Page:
Due to unplanned maintenance of the back-end systems supporting article purchase on Cambridge Core, we have taken the decision to temporarily suspend article purchase for the foreseeable future. We apologise for any inconvenience caused whilst we work with the relevant teams to restore this service.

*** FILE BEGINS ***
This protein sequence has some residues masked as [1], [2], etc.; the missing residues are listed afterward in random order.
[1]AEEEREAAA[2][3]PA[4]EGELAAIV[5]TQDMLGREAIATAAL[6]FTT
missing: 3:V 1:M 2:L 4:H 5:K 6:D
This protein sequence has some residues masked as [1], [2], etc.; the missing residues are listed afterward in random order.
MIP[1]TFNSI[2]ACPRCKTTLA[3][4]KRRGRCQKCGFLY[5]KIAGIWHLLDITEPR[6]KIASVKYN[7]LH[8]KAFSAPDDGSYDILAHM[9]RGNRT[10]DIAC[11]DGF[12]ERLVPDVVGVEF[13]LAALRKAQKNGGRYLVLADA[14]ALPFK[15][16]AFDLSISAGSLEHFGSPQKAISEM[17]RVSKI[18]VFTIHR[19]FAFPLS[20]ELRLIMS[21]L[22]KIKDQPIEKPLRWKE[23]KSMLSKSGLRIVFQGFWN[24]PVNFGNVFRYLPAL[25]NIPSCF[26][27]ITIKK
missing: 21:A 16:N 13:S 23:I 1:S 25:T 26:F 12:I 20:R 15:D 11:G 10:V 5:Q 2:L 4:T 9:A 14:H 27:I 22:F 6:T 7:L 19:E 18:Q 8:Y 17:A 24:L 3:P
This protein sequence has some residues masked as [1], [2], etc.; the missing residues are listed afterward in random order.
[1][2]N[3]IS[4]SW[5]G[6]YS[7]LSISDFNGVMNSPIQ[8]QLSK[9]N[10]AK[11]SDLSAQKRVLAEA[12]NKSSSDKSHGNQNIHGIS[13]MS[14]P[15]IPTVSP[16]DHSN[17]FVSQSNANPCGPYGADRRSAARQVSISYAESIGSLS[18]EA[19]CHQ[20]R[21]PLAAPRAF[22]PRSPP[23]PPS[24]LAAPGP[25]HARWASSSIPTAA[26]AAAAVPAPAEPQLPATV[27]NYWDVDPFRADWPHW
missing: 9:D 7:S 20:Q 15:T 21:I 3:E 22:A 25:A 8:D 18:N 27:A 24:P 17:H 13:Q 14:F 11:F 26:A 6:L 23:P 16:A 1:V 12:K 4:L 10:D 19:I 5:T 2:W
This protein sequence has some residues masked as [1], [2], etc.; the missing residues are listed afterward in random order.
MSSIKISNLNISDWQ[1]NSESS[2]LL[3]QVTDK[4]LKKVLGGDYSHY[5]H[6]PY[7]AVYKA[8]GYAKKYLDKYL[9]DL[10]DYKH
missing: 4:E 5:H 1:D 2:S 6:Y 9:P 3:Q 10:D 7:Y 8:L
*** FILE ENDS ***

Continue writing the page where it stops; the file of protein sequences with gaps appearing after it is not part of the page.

At various moments during her long rule, Queen Victoria (r. 1837–1901) made clear that she was no fan of women’s rights. In a letter written in 1852 to her Uncle Leopold, King of the Belgians, the queen – then in the throes of motherhood – observed that her husband Albert “grows daily fonder and fonder of politics and business, and is wonderfully fit for both – showing such perspicuity and such courage – and I grow daily to dislike them both more and more. We women are not made for governing: and, if we are good women, we must dislike these masculine occupations!” In 1870, faced with the prospect of a women’s franchise bill passing in Parliament, the now-widowed queen engaged in a lengthy correspondence with Prime Minister William Gladstone, in which she registered her “strongest aversion for the socalled & most erroneous ‘Rights of Woman